From personal experience I can also report that reading some of that stuff can make you anxious about things that may be complete red herrings, some websites seem also purpose designed to generate anxiety amongst thyroid patients. I really think sticking to trusted sources of information is a much smarter use of our time.
|further reading - trusted sources.....|
The links below are all regarded as sources of good quality, trustworthy information which may help you in educating yourself about your thyroid and can also assist you to point your doctor towards facts and mainstream medical opinions that may help them to give you the best treatment.
British Thyroid Foundation (BTF) - the UK's leading thyroid patient charity, works closely with the medical establishment,] to make a difference to quality of care and information provision for patients and provides both information and support, including meetings around the UK, telephone support contacts, leaflets, quick guides and an approved list of books about the thyroid.
British Thyroid Association (BTA)- the official body for thyroid specialists in the UK.
The BTA website includes the official guidance for treating hypothyroidism which you can show your doctor if you are concerned that they may not be treating you as they should.European Thyroid Association (ETA)- Like the BTA, only more international and some say possibly more progressive in outlook.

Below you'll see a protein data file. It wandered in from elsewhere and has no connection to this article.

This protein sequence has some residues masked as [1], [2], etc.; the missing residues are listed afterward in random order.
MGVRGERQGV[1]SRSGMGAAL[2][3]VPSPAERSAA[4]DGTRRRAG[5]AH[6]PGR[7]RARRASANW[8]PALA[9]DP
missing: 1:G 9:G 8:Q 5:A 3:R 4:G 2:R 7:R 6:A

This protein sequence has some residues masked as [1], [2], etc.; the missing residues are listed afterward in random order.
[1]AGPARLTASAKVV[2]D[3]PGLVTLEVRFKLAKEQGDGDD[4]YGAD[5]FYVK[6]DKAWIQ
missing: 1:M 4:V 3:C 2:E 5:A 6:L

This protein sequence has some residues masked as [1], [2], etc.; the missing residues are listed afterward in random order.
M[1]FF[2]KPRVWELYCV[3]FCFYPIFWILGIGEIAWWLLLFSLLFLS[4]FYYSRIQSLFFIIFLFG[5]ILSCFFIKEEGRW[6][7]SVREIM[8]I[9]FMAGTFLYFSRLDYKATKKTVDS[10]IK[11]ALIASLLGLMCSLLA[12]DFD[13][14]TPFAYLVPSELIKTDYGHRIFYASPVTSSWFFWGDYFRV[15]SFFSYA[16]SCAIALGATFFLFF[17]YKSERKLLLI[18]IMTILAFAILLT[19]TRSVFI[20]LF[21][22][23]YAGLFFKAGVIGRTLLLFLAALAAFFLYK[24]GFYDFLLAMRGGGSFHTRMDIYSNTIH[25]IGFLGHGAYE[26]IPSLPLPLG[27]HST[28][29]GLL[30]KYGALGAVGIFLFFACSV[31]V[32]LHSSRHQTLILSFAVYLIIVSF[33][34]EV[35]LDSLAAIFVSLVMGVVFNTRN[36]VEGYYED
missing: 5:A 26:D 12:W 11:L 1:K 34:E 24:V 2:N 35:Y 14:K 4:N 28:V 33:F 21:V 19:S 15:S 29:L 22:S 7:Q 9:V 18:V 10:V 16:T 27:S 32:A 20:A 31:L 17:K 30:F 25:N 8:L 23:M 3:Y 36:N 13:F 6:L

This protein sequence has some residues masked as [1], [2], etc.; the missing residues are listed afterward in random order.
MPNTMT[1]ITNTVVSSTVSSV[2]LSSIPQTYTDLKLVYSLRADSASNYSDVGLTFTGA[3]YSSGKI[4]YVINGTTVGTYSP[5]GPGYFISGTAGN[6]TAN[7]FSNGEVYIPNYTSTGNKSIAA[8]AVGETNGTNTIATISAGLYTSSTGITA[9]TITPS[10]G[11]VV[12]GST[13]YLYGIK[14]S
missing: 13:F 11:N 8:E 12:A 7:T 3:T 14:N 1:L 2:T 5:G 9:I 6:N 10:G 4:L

European Thyroid Journal (ETJ) - articles from this journal are highly informative and again can be shown to your doctor as having impeccable credentials. In the links below, in order to clearly signpost content of potential interest to patients, I have sometimes provided a descriptive title rather than always using the actual title used in the Journal.
ETJ: Treatment of Sub Clinical Hypothyroidism - this article gives an overview of thyroidologists attitudes to treating patients with subclinical hypothyroidism (SCH). If you have SCH, with hypothyroid symptoms but your doctor doesn't want to give you thyroxine, you may want to show them this article and it's various references - it demonstrates that medical opinions vary but that most specialists would advise treatment of SCH where symptoms are present, particularly if thyroid antibodies are found.
ETJ - June 2012, The use of combined T3 and T4 medicine for hard to treat hypothyroid patients - this article outlines a thorough review of the evidence for combination treatment and makes recommendations for when it may be worthwhile.
Endocrinology Research on suppressed TSH: http://www.endocrinology.org/press/pressreleases/2010-03-16_thyroxine.pdf. This research appears to show that while suppressed TSH has long term heart and bone risks, the risk only applys if it is very suppressed, eg - under 0.04, useful for anyone feeling well on a low TSH who is concerned about risks. I don't know if this research has subsequently been contradicted but it's pretty recent, worth showing to your doctor is you think it may be relevant in your case.